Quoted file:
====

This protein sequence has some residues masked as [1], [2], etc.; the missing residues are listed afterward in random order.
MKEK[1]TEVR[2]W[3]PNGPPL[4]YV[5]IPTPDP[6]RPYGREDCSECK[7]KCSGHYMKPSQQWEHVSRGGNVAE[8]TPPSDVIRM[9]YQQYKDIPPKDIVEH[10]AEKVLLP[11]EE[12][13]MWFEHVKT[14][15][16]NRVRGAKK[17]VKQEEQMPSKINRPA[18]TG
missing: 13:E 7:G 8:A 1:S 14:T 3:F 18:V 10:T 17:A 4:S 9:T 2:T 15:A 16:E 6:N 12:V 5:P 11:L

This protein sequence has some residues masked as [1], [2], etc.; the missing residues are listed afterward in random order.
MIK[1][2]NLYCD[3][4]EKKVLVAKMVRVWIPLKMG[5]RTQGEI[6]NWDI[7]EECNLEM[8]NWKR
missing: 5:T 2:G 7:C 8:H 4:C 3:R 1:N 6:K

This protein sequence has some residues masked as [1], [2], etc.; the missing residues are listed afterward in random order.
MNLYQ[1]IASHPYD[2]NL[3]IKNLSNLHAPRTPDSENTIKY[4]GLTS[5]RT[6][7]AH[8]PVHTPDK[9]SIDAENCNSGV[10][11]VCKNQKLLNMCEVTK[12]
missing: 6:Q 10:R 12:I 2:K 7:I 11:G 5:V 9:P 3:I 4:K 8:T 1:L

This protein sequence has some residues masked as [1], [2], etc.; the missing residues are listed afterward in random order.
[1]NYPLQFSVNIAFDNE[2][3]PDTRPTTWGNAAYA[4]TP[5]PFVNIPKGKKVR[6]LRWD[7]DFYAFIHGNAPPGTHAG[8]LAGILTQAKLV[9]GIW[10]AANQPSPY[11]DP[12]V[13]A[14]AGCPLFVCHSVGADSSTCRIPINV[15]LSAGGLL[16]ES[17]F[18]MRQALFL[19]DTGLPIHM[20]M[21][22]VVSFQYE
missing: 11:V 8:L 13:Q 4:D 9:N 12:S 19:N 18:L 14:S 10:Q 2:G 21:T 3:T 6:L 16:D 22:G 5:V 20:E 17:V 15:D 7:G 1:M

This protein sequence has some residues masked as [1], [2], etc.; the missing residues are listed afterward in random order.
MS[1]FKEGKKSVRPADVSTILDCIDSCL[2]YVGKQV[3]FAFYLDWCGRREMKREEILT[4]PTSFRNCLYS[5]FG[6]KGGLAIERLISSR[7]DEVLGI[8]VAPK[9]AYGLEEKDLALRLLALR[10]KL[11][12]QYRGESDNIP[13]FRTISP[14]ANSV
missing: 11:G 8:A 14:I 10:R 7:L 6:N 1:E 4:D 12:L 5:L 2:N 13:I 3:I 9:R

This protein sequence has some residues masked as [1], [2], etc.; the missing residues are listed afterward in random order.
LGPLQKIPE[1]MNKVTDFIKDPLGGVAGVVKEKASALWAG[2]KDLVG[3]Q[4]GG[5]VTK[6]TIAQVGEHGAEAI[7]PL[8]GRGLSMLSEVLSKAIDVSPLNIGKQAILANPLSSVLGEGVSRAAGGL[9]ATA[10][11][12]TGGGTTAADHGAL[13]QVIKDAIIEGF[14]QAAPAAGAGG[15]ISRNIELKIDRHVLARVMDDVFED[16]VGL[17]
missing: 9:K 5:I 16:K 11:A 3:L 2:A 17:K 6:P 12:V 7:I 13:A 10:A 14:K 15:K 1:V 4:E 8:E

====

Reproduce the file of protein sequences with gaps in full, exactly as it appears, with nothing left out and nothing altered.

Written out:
This protein sequence has some residues masked as [1], [2], etc.; the missing residues are listed afterward in random order.
MKEK[1]TEVR[2]W[3]PNGPPL[4]YV[5]IPTPDP[6]RPYGREDCSECK[7]KCSGHYMKPSQQWEHVSRGGNVAE[8]TPPSDVIRM[9]YQQYKDIPPKDIVEH[10]AEKVLLP[11]EE[12][13]MWFEHVKT[14][15][16]NRVRGAKK[17]VKQEEQMPSKINRPA[18]TG
missing: 13:E 7:G 8:A 1:S 14:T 3:F 18:V 10:T 17:A 4:S 9:T 2:T 15:A 16:E 6:N 12:V 5:P 11:L

This protein sequence has some residues masked as [1], [2], etc.; the missing residues are listed afterward in random order.
MIK[1][2]NLYCD[3][4]EKKVLVAKMVRVWIPLKMG[5]RTQGEI[6]NWDI[7]EECNLEM[8]NWKR
missing: 5:T 2:G 7:C 8:H 4:C 3:R 1:N 6:K

This protein sequence has some residues masked as [1], [2], etc.; the missing residues are listed afterward in random order.
MNLYQ[1]IASHPYD[2]NL[3]IKNLSNLHAPRTPDSENTIKY[4]GLTS[5]RT[6][7]AH[8]PVHTPDK[9]SIDAENCNSGV[10][11]VCKNQKLLNMCEVTK[12]
missing: 6:Q 10:R 12:I 2:K 7:I 11:G 5:V 9:P 3:I 4:K 8:T 1:L

This protein sequence has some residues masked as [1], [2], etc.; the missing residues are listed afterward in random order.
[1]NYPLQFSVNIAFDNE[2][3]PDTRPTTWGNAAYA[4]TP[5]PFVNIPKGKKVR[6]LRWD[7]DFYAFIHGNAPPGTHAG[8]LAGILTQAKLV[9]GIW[10]AANQPSPY[11]DP[12]V[13]A[14]AGCPLFVCHSVGADSSTCRIPINV[15]LSAGGLL[16]ES[17]F[18]MRQALFL[19]DTGLPIHM[20]M[21][22]VVSFQYE
missing: 11:V 8:L 13:Q 4:D 9:N 12:S 19:N 18:L 14:S 10:Q 2:G 21:T 3:T 6:L 16:D 22:G 5:V 20:E 17:V 15:D 7:G 1:M

This protein sequence has some residues masked as [1], [2], etc.; the missing residues are listed afterward in random order.
MS[1]FKEGKKSVRPADVSTILDCIDSCL[2]YVGKQV[3]FAFYLDWCGRREMKREEILT[4]PTSFRNCLYS[5]FG[6]KGGLAIERLISSR[7]DEVLGI[8]VAPK[9]AYGLEEKDLALRLLALR[10]KL[11][12]QYRGESDNIP[13]FRTISP[14]ANSV
missing: 11:G 8:A 14:I 10:R 7:L 6:N 1:E 4:D 12:L 5:L 2:N 13:I 3:I 9:R

This protein sequence has some residues masked as [1], [2], etc.; the missing residues are listed afterward in random order.
LGPLQKIPE[1]MNKVTDFIKDPLGGVAGVVKEKASALWAG[2]KDLVG[3]Q[4]GG[5]VTK[6]TIAQVGEHGAEAI[7]PL[8]GRGLSMLSEVLSKAIDVSPLNIGKQAILANPLSSVLGEGVSRAAGGL[9]ATA[10][11][12]TGGGTTAADHGAL[13]QVIKDAIIEGF[14]QAAPAAGAGG[15]ISRNIELKIDRHVLARVMDDVFED[16]VGL[17]
missing: 9:K 5:I 16:K 11:A 3:L 2:A 17:K 6:P 12:V 7:I 13:A 10:A 14:K 15:K 1:V 4:E 8:E